Kent and Carol - Mobile travel blog

Devil's Tower in distance.

Devil's Tower, WY

Man climbing the granite rock tower.

Prairie Dog Town

Minuteman II Missile in Silo

House above Delta-01 Launch Control

Underground Launch Control

Thickness of wall of outer chamber.

Left- door of inner room. White cylinder is shock absorber. Right- Wall...

Badlands National Park

Badlands

Badlands

Badlands


Saturday morning, June 2, Carol and I head out from Vancouver, BC. The border crossing into the US took us about an hour just waiting in line. We landed for the night at Issaquah, WA a little ways outside of Seattle. The west coast and Washington State in particular had the highest priced fuel. We had to pay $4.29 per gallon for Diesel. The farther east we went the price of Diesel dropped down to $3.35 per gallon right here in Missouri. Sunday night our stop was in Moses Lake, WA. Monday and Tuesday we stayed in Missoula, MT for a little R and R and to get some laundry done. We also did another stop at Famous Dave’s BBQ one of my favorites. Wednesday at Reed Point, MT and Thursday at Buffalo, WY and then Friday a short drive into Sundance WY and arrived there by noon. That afternoon we took the Jeep on a 30-mile trip up to see Devils’ Tower National Park. There sticking out of the ground is an impressive piece of rock. The tower rises 867 feet from its base and stands 1,267 feet above the river and 5,112 feet above sea level. The area of its teardrop-shaped top is 1.5 acres. The diameter of its base is 1,000 feet. Also in the park is a Prairie Dog Town, which was fun to watch the little critters.

Saturday and Sunday we stayed in an RV park southwest of Badlands National Park in South Dakota. Sunday morning I left the RV early, at 7:30 am so that I could get to the Minuteman Missile National Historic Site near I-90 just north of one of the entrances of Badlands Nat. Park (exit 131). I wanted to be there by 8:00 am because that is when they start handing out tickets for the tour of the underground Launch Control Facility. They only take six people at a time because that is all that will fit in the elevator and the small control room. You get there at 8:00 for the first tour at 9:30 and I got a ticket for the 10:00 tour. It turns out the real tour is four miles back west on I-90. They hand out the tickets at the visitor center and then tell you to drive to where the real tour is located. Now, I have two hours to kill so the ranger at the visitor center suggested a visit to a Minuteman Missile Silo that is eleven miles further west of the Launch Control Facility. When built, they wanted the Launch Control several miles from where the missile was launched. So, with time to kill I go visit the missile silo. There was no one there but you enter the fenced area with a map that points out the details of the silo. On the map are instructions on how to use your cell phone to dial a number and the voice on the phone gives you more details. There was a missile in the silo, which was just a model. I then drove back to the Launch Control Facility to await my 10:00 tour.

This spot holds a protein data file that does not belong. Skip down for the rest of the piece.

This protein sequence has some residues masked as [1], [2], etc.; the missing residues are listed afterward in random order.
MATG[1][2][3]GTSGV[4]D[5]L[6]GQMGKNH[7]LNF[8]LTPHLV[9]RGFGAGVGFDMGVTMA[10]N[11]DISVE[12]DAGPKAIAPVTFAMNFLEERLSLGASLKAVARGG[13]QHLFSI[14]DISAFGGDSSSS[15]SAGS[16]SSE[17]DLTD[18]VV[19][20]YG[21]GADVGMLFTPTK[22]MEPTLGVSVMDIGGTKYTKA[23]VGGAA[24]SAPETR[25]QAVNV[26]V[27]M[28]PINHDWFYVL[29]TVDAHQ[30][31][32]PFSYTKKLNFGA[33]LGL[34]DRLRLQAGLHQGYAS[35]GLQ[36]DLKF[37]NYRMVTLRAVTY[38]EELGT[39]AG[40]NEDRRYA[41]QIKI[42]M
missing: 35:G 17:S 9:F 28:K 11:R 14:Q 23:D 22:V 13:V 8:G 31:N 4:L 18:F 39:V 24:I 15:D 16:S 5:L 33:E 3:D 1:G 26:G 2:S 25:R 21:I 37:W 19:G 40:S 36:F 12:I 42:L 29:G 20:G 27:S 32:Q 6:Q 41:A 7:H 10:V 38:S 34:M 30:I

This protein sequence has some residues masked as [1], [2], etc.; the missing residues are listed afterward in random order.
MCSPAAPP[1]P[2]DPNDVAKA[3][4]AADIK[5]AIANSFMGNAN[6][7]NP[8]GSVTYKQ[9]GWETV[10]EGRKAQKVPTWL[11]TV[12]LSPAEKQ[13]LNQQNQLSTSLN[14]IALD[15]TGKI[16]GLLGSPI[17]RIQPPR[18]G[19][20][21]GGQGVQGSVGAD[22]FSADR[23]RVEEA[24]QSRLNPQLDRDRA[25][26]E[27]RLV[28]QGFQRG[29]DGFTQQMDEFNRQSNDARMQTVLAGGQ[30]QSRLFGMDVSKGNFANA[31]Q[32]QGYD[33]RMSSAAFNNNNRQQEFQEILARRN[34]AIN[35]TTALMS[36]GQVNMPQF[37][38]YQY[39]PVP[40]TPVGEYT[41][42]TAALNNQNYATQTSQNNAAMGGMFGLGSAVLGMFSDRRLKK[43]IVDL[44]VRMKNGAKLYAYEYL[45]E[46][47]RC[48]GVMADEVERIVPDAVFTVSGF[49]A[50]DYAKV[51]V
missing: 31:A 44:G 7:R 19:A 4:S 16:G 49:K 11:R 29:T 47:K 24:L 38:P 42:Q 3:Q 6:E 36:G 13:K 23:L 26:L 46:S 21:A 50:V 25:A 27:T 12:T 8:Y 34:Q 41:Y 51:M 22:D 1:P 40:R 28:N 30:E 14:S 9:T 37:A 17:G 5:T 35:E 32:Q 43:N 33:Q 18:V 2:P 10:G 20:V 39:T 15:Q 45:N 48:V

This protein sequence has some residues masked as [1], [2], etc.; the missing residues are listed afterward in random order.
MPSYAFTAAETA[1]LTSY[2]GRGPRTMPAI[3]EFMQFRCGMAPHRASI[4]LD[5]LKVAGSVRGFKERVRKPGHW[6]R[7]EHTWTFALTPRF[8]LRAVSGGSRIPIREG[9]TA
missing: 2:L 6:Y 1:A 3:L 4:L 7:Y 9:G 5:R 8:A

The Cold War between the US and the Soviet Union in the 50s and 60s caused the US to build these underground missile silos in several western states in the early 60s. The Launch Control Facility I visited controlled ten different missiles and there were 15 launch control centers just in South Dakota that is 150 missile silos just in South Dakota. The solid fuel missiles with their nuclear warhead were pointed to fly over the North Pole and arrive at their target in 30 minutes. At this launch control center there is a house at ground level that housed 12 people and 31 feet below that house is the actual control center. There is a room within a highly reinforced concrete chamber with walls that are four-feet thick. Inside this chamber is the thick walled room that is built on shock absorbers. It was built so that if attacked with a bomb the men inside the control room should survive. I guess they didn’t care about the people that were living in the house above ground. Only two men manned the control room at any time, all the time and they had to work a 24-hour shift. In 1991 the Strategic Arms Reduction Treaty was signed between Soviet Union and the US and this began the reduction of nuclear arms. It was deactivated and then in 1999 this site was given to the National Park System.

After that interesting tour I went back to the RV to get Carol and we spent the rest of the day driving through Badlands National Park. The park road goes parallel to I-90 from exit 110, near Wall, SD to exit 131. We drove about ¾ of the road taking pictures at each viewing site and then returned back to our RV park near the SE corner of the Badlands National Park.

Monday, we drove to Mitchell, SD, the home of the Corn Palace but did not visit it this second time. Tuesday we stopped at Onawa, IA and then Wednesday, June 13, we drove on into Kansas City/Liberty, MO.



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